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The Two Gods of Hobbes: Rethinking Political (Dis)obligation in the Leviathanís Theological Politics
Unformatted Document Text:  The¬†Two¬†Gods¬†of¬†Hobbes:¬†Rethinking¬†Political¬†(Dis)obligation ¬†in¬†the¬†Leviathan‚Äôs¬†Theological¬†Politics ¬†¬†¬†¬†¬†¬†¬†¬†¬†¬†¬†¬†Thamy¬†Pogrebinschi ÔÄ™ ‚ÄúLEVIATHAN,¬†(...)¬†that¬†Mortal¬†God¬†to¬†which¬†we¬†owe,¬†under¬†the¬† Immortal¬†God,¬†our¬†peace¬†and¬†defense.‚ÄĚ ¬†¬†¬†¬†¬†¬†¬†¬†Hobbes¬†(Leviathan,¬†XVII,¬†13). It¬†has¬†become¬†commonplace¬†to¬†assert¬†that¬†Thomas¬†Hobbes¬†is¬†the¬†founder¬†of¬†modern¬† political¬†thought.¬†The¬†arguments¬†which¬†have¬†been¬†presented¬†in¬†order¬†to¬†justify¬†this¬†assertion¬†are¬†numerous¬†and¬†varied.¬†According¬†to¬†some¬†interpreters,¬†Hobbes¬†was¬†responsible¬†for¬†breaking¬†with¬†scholasticism, ¬† with ¬† classical ¬† culture ¬† and ¬† with ¬† the ¬† natural ¬† law ¬† tradition ¬† (Strauss, ¬† 1952 ¬† and¬†Macpherson,¬†1979).¬†According¬†to¬†others,¬†he¬†was¬†the¬†founder¬†of¬†contractualism¬†and¬†therefore¬†the¬†first¬†to¬†base¬†political¬†authority¬†on¬†the¬†consensus¬†of¬†men¬†and¬†no¬†longer¬†in¬†the¬†divine¬†right¬†of¬†kings¬†(Hampton,¬†1986¬†and¬†Kavka,¬†1986).¬†Some¬†declare¬†further¬†that¬†Hobbes¬†is¬†the¬†father¬†of¬†liberalism,¬†of¬†individualism¬†and¬†even¬†of¬†legal¬†positivism¬†(Strauss,¬†1952¬†and¬†Schmitt,¬†1996).¬† Indeed,¬†these¬†different¬†readings¬†that¬†have¬†led¬†the¬†history¬†of¬†thought¬†to¬†place¬†Hobbes¬†at¬†the¬† epicenter¬†of¬†modernity¬†converge¬†in¬†such¬†a¬†way¬†as¬†to¬†form¬†a¬†kind¬†of¬†official¬†interpretation¬†of¬†his¬†theory.¬†This¬†plurality¬†of¬†interpretations¬†of¬†Hobbes¬†comes¬†together¬†in¬†such¬†a¬†way¬†as¬†to¬†form¬†a¬†homogenous ¬† version ¬† in ¬† which ¬† sometimes ¬† are ¬† also ¬† combined ¬† elements ¬† of ¬† materialism,¬†mechanism,¬†and¬†rationalism.¬†¬† This ¬† official ¬† or ¬† standard ¬† interpretation ¬† of ¬† Hobbes ¬† is, ¬† however, ¬† taught ¬† in ¬† schools ¬† and¬† discussed¬†in¬†academia¬†without¬†questioning¬†its¬†assumptions.¬†What¬†if¬†the¬†attributed¬†qualities¬†which¬†place¬†Hobbes¬†at¬†the¬†origins¬†of¬†modern¬†political¬†thought¬†could¬†not¬†in¬†truth¬†be¬†conferred¬†on¬†him?¬† ÔÄ™ I would like to thank the Department of Political Science of the Graduate Faculty of Political and Social Science of the New School University, and its chair, Professor David Plotke, for supporting the translation of this paper. 1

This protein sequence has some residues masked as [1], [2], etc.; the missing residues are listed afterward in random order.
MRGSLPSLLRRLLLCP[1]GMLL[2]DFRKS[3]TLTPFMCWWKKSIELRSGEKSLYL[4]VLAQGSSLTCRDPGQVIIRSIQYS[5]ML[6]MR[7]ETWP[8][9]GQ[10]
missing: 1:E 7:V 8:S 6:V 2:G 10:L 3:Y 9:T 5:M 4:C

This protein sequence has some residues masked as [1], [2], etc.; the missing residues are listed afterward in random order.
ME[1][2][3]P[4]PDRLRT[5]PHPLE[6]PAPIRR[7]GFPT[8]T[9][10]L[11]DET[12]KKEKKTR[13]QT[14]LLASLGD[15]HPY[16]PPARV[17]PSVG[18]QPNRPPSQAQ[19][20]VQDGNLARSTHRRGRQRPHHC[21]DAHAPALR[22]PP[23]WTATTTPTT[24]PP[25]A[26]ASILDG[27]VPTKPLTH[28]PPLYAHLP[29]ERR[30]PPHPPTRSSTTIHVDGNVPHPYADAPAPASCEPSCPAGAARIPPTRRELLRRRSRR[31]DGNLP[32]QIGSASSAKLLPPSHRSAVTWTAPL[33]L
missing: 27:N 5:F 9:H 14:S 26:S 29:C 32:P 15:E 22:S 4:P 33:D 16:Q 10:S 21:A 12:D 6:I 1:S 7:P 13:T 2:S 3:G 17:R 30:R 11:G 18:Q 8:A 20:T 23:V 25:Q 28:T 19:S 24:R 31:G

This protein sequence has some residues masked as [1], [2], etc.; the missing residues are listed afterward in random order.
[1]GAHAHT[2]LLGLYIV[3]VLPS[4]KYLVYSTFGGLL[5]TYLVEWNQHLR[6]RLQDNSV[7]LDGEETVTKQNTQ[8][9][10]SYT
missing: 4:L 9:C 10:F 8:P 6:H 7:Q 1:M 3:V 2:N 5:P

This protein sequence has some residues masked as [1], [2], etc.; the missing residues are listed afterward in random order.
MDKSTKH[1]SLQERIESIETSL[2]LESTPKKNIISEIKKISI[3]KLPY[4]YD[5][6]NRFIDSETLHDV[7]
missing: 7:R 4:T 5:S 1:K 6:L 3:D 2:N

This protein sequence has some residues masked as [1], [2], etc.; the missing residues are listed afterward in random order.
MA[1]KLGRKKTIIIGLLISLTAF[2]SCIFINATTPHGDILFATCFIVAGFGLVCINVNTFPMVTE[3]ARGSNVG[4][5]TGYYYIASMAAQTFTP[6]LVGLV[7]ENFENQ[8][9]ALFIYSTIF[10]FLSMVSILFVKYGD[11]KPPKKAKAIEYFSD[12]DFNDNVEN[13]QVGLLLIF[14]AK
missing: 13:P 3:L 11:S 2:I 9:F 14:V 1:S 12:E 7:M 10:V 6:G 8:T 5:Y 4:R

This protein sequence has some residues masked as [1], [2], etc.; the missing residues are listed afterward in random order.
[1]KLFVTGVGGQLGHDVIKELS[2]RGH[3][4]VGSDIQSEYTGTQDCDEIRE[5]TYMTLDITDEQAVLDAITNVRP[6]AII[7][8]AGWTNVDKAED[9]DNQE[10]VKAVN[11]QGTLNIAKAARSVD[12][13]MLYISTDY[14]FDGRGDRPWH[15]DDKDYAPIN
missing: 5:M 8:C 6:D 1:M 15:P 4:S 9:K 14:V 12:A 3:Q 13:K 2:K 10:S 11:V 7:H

Authors: Pogrebinschi, Thamy.
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The Two Gods of Hobbes: Rethinking Political (Dis)obligation
 in the Leviathan’s Theological Politics
            Thamy Pogrebinschi
“LEVIATHAN, (...) that Mortal God to which we owe, under the 
Immortal¬†God,¬†our¬†peace¬†and¬†defense.‚ÄĚ
        Hobbes (Leviathan, XVII, 13).
It has become commonplace to assert that Thomas Hobbes is the founder of modern 
political thought. The arguments which have been presented in order to justify this assertion are 
numerous and varied. According to some interpreters, Hobbes was responsible for breaking with 
scholasticism,   with   classical   culture   and   with   the   natural   law   tradition   (Strauss,   1952   and 
Macpherson, 1979). According to others, he was the founder of contractualism and therefore the 
first to base political authority on the consensus of men and no longer in the divine right of kings 
(Hampton, 1986 and Kavka, 1986). Some declare further that Hobbes is the father of liberalism, 
of individualism and even of legal positivism (Strauss, 1952 and Schmitt, 1996). 
Indeed, these different readings that have led the history of thought to place Hobbes at the 
epicenter of modernity converge in such a way as to form a kind of official interpretation of his 
theory. This plurality of interpretations of Hobbes comes together in such a way as to form a 
homogenous   version   in   which   sometimes   are   also   combined   elements   of   materialism, 
mechanism, and rationalism.  
This   official   or   standard   interpretation   of   Hobbes   is,   however,   taught   in   schools   and 
discussed in academia without questioning its assumptions. What if the attributed qualities which 
place Hobbes at the origins of modern political thought could not in truth be conferred on him? 
ÔÄ™
I would like to thank the Department of Political Science of the Graduate Faculty of Political and Social Science of
the New School University, and its chair, Professor David Plotke, for supporting the translation of this paper.
1


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